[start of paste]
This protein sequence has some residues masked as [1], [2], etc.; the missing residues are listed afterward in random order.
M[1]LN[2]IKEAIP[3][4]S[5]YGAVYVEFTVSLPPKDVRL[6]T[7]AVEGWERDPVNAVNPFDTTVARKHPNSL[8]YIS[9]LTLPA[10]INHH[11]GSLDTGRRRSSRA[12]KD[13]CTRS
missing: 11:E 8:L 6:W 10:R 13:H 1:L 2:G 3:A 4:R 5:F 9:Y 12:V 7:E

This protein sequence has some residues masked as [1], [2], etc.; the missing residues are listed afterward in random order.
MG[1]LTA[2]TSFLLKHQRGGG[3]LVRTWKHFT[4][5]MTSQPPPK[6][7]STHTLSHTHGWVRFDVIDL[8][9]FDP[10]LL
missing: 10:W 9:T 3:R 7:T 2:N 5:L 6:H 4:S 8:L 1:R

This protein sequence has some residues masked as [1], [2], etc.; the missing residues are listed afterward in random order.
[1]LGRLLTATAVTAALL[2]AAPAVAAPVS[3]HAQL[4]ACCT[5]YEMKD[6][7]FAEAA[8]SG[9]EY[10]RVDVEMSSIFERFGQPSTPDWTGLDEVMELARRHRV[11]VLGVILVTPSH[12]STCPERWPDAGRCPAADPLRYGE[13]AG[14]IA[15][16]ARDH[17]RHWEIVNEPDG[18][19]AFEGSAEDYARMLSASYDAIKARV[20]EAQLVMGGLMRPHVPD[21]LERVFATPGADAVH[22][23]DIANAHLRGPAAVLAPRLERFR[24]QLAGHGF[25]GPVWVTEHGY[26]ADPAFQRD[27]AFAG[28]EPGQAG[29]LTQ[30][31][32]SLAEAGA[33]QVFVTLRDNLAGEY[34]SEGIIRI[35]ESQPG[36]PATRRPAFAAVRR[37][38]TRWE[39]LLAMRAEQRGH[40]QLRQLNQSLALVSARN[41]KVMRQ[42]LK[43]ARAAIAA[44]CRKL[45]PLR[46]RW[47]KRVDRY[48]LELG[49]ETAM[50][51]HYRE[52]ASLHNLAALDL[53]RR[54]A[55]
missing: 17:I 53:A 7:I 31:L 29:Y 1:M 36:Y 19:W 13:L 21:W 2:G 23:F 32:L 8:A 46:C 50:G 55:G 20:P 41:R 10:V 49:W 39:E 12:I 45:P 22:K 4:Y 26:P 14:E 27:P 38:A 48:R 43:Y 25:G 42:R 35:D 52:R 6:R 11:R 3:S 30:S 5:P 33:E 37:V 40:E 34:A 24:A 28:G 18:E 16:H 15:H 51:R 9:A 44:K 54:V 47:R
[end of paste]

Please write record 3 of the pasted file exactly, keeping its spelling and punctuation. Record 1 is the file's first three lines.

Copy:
This protein sequence has some residues masked as [1], [2], etc.; the missing residues are listed afterward in random order.
[1]LGRLLTATAVTAALL[2]AAPAVAAPVS[3]HAQL[4]ACCT[5]YEMKD[6][7]FAEAA[8]SG[9]EY[10]RVDVEMSSIFERFGQPSTPDWTGLDEVMELARRHRV[11]VLGVILVTPSH[12]STCPERWPDAGRCPAADPLRYGE[13]AG[14]IA[15][16]ARDH[17]RHWEIVNEPDG[18][19]AFEGSAEDYARMLSASYDAIKARV[20]EAQLVMGGLMRPHVPD[21]LERVFATPGADAVH[22][23]DIANAHLRGPAAVLAPRLERFR[24]QLAGHGF[25]GPVWVTEHGY[26]ADPAFQRD[27]AFAG[28]EPGQAG[29]LTQ[30][31][32]SLAEAGA[33]QVFVTLRDNLAGEY[34]SEGIIRI[35]ESQPG[36]PATRRPAFAAVRR[37][38]TRWE[39]LLAMRAEQRGH[40]QLRQLNQSLALVSARN[41]KVMRQ[42]LK[43]ARAAIAA[44]CRKL[45]PLR[46]RW[47]KRVDRY[48]LELG[49]ETAM[50][51]HYRE[52]ASLHNLAALDL[53]RR[54]A[55]
missing: 17:I 53:A 7:I 31:L 29:Y 1:M 36:Y 19:W 13:L 21:W 2:G 23:F 32:L 8:A 46:C 50:G 55:G 20:P 41:R 10:V 49:W 39:E 12:I 45:P 22:K 4:Y 26:P 14:E 27:P 38:A 48:R 43:Y 25:G 42:R 35:D 52:R 6:R 11:R 3:S 30:S 5:P 33:E 37:V 40:E 34:A 24:A 28:G 18:E 16:H 15:H 51:R 9:A 44:K 54:V 47:R